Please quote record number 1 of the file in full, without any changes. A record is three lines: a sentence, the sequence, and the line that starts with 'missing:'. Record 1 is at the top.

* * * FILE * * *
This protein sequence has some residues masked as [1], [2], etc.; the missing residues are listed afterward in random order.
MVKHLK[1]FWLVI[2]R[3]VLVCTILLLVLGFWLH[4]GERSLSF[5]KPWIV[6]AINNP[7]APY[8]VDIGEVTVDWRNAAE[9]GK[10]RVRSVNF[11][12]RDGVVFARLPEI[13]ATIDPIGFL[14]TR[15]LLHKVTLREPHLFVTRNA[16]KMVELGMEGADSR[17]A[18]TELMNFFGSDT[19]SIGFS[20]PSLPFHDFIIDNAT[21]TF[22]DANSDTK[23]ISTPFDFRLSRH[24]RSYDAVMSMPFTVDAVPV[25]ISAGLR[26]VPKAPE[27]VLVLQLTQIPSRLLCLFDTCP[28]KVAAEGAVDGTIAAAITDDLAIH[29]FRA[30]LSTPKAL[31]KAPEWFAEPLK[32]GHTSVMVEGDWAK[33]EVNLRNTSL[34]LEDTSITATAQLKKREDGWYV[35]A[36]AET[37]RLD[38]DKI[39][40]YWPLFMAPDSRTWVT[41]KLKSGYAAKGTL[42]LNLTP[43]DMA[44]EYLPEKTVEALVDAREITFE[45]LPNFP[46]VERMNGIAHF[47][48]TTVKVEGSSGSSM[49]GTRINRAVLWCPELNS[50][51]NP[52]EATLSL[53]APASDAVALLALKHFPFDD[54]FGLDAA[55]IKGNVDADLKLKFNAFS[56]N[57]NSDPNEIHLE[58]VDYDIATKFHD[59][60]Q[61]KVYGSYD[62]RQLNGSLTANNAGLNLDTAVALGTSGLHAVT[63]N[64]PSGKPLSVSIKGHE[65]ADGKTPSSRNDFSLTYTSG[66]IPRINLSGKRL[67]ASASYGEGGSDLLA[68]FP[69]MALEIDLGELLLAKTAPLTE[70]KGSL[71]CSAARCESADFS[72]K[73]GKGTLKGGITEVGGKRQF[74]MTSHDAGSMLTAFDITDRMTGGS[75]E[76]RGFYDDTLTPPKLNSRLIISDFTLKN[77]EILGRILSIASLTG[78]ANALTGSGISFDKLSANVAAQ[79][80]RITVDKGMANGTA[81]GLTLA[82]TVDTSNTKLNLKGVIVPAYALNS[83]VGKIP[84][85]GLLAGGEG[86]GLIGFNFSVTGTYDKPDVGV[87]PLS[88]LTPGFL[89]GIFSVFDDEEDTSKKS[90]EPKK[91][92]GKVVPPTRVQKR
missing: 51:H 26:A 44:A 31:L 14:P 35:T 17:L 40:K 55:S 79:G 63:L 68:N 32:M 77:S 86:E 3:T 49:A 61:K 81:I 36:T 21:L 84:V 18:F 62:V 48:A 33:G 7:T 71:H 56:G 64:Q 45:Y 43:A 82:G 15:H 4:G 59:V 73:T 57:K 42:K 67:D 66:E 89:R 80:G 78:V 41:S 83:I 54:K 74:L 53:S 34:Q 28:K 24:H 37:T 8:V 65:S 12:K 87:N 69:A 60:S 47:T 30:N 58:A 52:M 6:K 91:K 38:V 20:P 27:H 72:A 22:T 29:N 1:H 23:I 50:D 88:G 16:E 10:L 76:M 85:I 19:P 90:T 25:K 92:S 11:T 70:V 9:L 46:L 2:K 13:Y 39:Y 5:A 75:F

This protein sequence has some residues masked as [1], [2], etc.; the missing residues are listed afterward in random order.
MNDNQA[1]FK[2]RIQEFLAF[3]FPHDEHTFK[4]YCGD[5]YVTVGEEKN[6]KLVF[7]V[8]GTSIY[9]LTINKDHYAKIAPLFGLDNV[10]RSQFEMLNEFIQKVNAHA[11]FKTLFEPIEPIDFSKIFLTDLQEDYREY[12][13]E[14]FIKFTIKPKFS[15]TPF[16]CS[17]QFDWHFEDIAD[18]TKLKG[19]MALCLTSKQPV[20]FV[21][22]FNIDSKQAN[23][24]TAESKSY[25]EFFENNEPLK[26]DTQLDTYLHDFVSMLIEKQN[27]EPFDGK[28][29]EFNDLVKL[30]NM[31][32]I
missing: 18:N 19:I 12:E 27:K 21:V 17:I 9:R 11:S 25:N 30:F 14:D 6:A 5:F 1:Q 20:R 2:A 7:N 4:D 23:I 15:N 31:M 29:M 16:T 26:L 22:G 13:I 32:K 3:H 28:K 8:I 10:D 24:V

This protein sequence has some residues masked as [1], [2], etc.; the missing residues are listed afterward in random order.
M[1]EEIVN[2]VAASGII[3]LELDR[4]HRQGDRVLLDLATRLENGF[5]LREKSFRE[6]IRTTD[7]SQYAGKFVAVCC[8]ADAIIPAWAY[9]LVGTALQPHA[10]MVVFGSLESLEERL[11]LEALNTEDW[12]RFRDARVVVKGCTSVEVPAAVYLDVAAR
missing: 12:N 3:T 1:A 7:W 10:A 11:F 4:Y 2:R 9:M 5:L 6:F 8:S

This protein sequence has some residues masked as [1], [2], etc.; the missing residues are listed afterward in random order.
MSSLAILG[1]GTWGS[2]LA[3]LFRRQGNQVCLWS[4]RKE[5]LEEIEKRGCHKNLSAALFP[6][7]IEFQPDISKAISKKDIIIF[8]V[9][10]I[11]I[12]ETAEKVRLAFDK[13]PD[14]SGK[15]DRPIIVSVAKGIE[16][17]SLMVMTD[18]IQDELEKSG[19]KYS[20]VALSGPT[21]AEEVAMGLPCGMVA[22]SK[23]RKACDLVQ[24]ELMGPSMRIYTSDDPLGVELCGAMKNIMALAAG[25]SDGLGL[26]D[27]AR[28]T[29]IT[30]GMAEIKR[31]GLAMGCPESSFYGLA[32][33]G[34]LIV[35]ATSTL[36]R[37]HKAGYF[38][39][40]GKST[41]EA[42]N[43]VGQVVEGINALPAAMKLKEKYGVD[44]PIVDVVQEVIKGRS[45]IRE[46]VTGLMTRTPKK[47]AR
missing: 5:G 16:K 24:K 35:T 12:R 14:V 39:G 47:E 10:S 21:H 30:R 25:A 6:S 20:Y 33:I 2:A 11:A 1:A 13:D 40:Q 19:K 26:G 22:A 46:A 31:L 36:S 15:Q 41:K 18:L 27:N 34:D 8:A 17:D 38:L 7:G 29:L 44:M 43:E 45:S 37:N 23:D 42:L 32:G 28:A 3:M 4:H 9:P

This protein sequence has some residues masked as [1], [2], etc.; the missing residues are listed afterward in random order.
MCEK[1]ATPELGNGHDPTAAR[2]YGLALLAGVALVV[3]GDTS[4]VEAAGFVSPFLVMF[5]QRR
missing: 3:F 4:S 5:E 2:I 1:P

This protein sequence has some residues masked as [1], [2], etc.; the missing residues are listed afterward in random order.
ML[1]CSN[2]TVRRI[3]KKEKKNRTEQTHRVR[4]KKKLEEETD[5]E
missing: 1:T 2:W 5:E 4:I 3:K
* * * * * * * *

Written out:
This protein sequence has some residues masked as [1], [2], etc.; the missing residues are listed afterward in random order.
MVKHLK[1]FWLVI[2]R[3]VLVCTILLLVLGFWLH[4]GERSLSF[5]KPWIV[6]AINNP[7]APY[8]VDIGEVTVDWRNAAE[9]GK[10]RVRSVNF[11][12]RDGVVFARLPEI[13]ATIDPIGFL[14]TR[15]LLHKVTLREPHLFVTRNA[16]KMVELGMEGADSR[17]A[18]TELMNFFGSDT[19]SIGFS[20]PSLPFHDFIIDNAT[21]TF[22]DANSDTK[23]ISTPFDFRLSRH[24]RSYDAVMSMPFTVDAVPV[25]ISAGLR[26]VPKAPE[27]VLVLQLTQIPSRLLCLFDTCP[28]KVAAEGAVDGTIAAAITDDLAIH[29]FRA[30]LSTPKAL[31]KAPEWFAEPLK[32]GHTSVMVEGDWAK[33]EVNLRNTSL[34]LEDTSITATAQLKKREDGWYV[35]A[36]AET[37]RLD[38]DKI[39][40]YWPLFMAPDSRTWVT[41]KLKSGYAAKGTL[42]LNLTP[43]DMA[44]EYLPEKTVEALVDAREITFE[45]LPNFP[46]VERMNGIAHF[47][48]TTVKVEGSSGSSM[49]GTRINRAVLWCPELNS[50][51]NP[52]EATLSL[53]APASDAVALLALKHFPFDD[54]FGLDAA[55]IKGNVDADLKLKFNAFS[56]N[57]NSDPNEIHLE[58]VDYDIATKFHD[59][60]Q[61]KVYGSYD[62]RQLNGSLTANNAGLNLDTAVALGTSGLHAVT[63]N[64]PSGKPLSVSIKGHE[65]ADGKTPSSRNDFSLTYTSG[66]IPRINLSGKRL[67]ASASYGEGGSDLLA[68]FP[69]MALEIDLGELLLAKTAPLTE[70]KGSL[71]CSAARCESADFS[72]K[73]GKGTLKGGITEVGGKRQF[74]MTSHDAGSMLTAFDITDRMTGGS[75]E[76]RGFYDDTLTPPKLNSRLIISDFTLKN[77]EILGRILSIASLTG[78]ANALTGSGISFDKLSANVAAQ[79][80]RITVDKGMANGTA[81]GLTLA[82]TVDTSNTKLNLKGVIVPAYALNS[83]VGKIP[84][85]GLLAGGEG[86]GLIGFNFSVTGTYDKPDVGV[87]PLS[88]LTPGFL[89]GIFSVFDDEEDTSKKS[90]EPKK[91][92]GKVVPPTRVQKR
missing: 51:H 26:A 44:A 31:L 14:P 35:T 17:L 40:K 55:S 79:G 63:L 68:N 32:M 77:S 86:E 3:T 49:A 61:K 81:I 36:T 21:L 84:V 18:F 62:V 48:A 33:G 7:T 71:H 56:G 64:Q 45:Y 43:A 82:G 15:H 4:G 59:V 73:T 57:K 42:K 67:D 66:E 89:R 80:G 78:V 41:S 83:I 54:K 74:L 53:S 34:Q 28:K 24:H 37:T 8:V 65:S 12:K 87:N 69:A 60:S 47:T 30:N 58:A 52:M 6:K 91:K 38:V 20:P 27:H 72:A 22:T 29:N 1:H 23:I 50:D 88:G 16:E 10:L 76:M 85:I 19:P 90:T 25:K 92:S 11:T 70:V 9:L 46:L 2:K 13:Y 39:Y 5:A 75:F